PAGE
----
The poverty dominoes are poised for collapse once again. And as always, the core problem has to do with the definition, the calculation and the supporting statistics for poverty.
While releasing the Pakistan Economic Survey for 2013-14, Finance Minister Ishaq Dar announced that poverty was down to 12.4 per cent in 2010-11 as compared 17.2 per cent in 2007-08. According to the economic tsar of the country, the lower incidence of poverty stems from heavy investment in social safety programmes (for example, the Benazir Income Support Programme launched by his predecessors at his behest), better support prices for agricultural products, an increase in corporate and individual philanthropy, stronger inflow of remittances and the increasing number of women workers in the labour force.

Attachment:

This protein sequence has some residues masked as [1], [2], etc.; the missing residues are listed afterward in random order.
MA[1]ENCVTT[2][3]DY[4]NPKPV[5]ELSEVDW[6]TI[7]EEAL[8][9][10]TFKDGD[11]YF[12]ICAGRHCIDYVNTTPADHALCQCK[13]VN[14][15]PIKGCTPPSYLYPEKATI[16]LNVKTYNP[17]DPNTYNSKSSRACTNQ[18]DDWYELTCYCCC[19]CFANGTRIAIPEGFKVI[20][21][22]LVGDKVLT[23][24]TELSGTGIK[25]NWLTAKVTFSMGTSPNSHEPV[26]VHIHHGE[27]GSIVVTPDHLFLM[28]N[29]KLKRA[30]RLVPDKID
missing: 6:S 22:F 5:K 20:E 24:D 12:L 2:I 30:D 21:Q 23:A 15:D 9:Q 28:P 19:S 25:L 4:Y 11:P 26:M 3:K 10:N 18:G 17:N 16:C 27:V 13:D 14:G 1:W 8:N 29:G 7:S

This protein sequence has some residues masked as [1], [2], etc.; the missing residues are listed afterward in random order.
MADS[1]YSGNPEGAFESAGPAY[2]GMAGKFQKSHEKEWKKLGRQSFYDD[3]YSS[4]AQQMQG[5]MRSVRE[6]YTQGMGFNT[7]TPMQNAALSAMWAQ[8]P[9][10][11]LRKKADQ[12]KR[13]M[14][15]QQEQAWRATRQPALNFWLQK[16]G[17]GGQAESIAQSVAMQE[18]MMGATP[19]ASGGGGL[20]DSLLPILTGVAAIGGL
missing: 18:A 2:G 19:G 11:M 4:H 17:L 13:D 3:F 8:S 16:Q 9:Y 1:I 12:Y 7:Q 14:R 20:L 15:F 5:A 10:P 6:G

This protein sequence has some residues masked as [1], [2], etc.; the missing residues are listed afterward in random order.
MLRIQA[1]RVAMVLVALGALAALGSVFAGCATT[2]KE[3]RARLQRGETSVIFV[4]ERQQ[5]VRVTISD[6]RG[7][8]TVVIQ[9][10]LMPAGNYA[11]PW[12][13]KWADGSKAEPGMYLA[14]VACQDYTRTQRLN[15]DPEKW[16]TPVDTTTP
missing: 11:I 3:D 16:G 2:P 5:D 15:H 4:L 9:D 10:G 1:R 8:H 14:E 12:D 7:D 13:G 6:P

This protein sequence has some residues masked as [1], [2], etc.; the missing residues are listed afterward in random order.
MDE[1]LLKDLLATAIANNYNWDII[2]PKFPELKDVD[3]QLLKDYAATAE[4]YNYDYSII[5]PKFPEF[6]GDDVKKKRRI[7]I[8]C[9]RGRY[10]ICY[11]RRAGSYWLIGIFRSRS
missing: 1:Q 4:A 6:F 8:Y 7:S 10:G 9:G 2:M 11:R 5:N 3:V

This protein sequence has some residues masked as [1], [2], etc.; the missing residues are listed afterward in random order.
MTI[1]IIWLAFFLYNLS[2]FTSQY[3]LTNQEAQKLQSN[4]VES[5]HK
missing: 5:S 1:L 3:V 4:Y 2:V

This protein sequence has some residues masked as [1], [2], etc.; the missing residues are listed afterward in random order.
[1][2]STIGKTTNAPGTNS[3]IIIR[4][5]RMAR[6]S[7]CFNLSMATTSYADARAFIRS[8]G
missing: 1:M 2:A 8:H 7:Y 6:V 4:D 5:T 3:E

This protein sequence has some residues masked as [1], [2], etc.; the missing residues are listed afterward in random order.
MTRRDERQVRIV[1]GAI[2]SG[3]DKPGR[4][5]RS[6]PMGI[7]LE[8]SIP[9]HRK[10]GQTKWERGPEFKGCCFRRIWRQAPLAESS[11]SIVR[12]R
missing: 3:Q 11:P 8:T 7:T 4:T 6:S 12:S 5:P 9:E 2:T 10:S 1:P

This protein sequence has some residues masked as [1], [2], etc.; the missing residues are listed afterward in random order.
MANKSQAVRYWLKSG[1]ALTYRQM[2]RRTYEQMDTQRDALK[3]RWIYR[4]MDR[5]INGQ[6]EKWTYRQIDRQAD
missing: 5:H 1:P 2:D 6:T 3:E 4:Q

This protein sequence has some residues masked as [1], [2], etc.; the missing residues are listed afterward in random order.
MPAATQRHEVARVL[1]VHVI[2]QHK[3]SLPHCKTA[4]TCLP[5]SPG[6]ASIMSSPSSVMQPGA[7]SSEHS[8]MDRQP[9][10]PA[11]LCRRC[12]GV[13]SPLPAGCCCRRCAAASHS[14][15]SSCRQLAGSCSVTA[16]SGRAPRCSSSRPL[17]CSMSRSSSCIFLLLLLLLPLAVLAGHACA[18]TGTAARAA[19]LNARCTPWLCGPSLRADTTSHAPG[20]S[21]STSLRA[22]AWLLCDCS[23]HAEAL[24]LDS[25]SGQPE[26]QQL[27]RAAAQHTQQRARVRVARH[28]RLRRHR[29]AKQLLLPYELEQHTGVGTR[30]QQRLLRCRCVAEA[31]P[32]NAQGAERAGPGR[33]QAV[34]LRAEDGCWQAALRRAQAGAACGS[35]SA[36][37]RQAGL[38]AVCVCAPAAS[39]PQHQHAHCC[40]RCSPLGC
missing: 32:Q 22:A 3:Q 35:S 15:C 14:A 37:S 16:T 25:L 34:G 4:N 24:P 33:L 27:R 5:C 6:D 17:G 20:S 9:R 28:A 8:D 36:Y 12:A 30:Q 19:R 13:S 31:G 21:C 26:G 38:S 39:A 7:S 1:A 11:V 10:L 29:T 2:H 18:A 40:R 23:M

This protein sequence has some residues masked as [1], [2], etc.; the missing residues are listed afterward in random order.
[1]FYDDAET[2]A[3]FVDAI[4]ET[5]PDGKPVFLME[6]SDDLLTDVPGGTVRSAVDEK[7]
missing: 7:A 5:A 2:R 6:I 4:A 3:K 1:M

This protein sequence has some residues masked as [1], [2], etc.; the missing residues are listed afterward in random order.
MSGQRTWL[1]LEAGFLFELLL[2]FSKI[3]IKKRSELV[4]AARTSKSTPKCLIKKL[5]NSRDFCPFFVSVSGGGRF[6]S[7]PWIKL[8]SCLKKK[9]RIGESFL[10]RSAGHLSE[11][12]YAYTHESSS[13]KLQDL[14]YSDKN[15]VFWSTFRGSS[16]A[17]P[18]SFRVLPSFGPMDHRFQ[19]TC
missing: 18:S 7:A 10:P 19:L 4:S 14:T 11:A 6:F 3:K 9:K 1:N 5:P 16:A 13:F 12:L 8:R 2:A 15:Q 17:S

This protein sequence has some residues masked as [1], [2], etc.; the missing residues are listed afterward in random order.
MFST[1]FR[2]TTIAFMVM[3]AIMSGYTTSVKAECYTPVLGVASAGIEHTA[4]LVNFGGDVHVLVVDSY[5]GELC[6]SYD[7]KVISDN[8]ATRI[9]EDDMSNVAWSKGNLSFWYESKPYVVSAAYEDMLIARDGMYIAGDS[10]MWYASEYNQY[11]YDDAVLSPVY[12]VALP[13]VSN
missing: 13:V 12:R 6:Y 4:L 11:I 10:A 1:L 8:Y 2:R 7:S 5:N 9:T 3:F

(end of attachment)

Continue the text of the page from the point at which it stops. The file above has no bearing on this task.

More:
But in the same breath, Dar went on to add that poverty should be computed on the basis of $2 per day — instead of the $1.25 used previously — which will show that 50 per cent of Pakistan’s population lives below the poverty line. And given the vast discrepancy between the two sets of figures, all his incredulous audience could do was nod disbelievingly as Dar segued into his usual improve-growth-reduce-poverty mantra.
The confusion intensified, once people studied the survey. According to the top notes of the World Bank’s Poverty Head Count Analysis 2014 printed in the Economic Survey, using the $1.25 level with the population figures of 2008, will render 21.04 per cent people poor, not the 17.2 per cent cited by the government in the survey. And raising the bar to $2 — the level for middle income countries around the world — will render 60.19 per cent poor, even if sticking with the 2008 population figures.